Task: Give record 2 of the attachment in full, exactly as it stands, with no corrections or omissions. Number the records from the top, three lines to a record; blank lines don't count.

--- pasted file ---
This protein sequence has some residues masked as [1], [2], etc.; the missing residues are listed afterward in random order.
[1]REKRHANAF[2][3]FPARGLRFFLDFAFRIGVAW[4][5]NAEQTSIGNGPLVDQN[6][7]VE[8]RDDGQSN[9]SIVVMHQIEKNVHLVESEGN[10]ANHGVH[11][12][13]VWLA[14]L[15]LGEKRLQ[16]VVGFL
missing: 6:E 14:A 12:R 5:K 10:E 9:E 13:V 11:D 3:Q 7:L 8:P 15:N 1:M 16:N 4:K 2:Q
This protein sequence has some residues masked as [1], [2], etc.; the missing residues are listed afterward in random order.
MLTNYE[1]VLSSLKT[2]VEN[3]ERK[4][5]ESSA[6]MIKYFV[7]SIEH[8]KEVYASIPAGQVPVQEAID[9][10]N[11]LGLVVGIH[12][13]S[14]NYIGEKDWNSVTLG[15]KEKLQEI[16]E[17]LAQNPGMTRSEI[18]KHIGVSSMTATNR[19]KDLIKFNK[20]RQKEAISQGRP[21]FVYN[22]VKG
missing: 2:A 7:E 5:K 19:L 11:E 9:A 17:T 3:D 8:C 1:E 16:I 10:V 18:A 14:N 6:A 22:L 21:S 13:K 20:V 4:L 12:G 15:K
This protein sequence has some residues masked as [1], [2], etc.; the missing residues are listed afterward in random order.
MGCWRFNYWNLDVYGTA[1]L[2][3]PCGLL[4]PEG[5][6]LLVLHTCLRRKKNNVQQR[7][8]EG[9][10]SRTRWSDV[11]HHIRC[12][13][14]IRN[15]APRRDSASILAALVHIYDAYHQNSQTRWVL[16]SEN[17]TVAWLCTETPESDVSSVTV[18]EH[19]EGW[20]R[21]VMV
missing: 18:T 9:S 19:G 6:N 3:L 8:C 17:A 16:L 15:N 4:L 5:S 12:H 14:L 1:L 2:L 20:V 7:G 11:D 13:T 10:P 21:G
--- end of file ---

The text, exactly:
This protein sequence has some residues masked as [1], [2], etc.; the missing residues are listed afterward in random order.
MLTNYE[1]VLSSLKT[2]VEN[3]ERK[4][5]ESSA[6]MIKYFV[7]SIEH[8]KEVYASIPAGQVPVQEAID[9][10]N[11]LGLVVGIH[12][13]S[14]NYIGEKDWNSVTLG[15]KEKLQEI[16]E[17]LAQNPGMTRSEI[18]KHIGVSSMTATNR[19]KDLIKFNK[20]RQKEAISQGRP[21]FVYN[22]VKG
missing: 2:A 7:E 5:K 19:L 11:E 9:A 17:T 3:D 8:C 1:E 16:I 10:V 18:A 14:N 6:A 22:L 21:S 13:K 20:V 4:L 12:G 15:K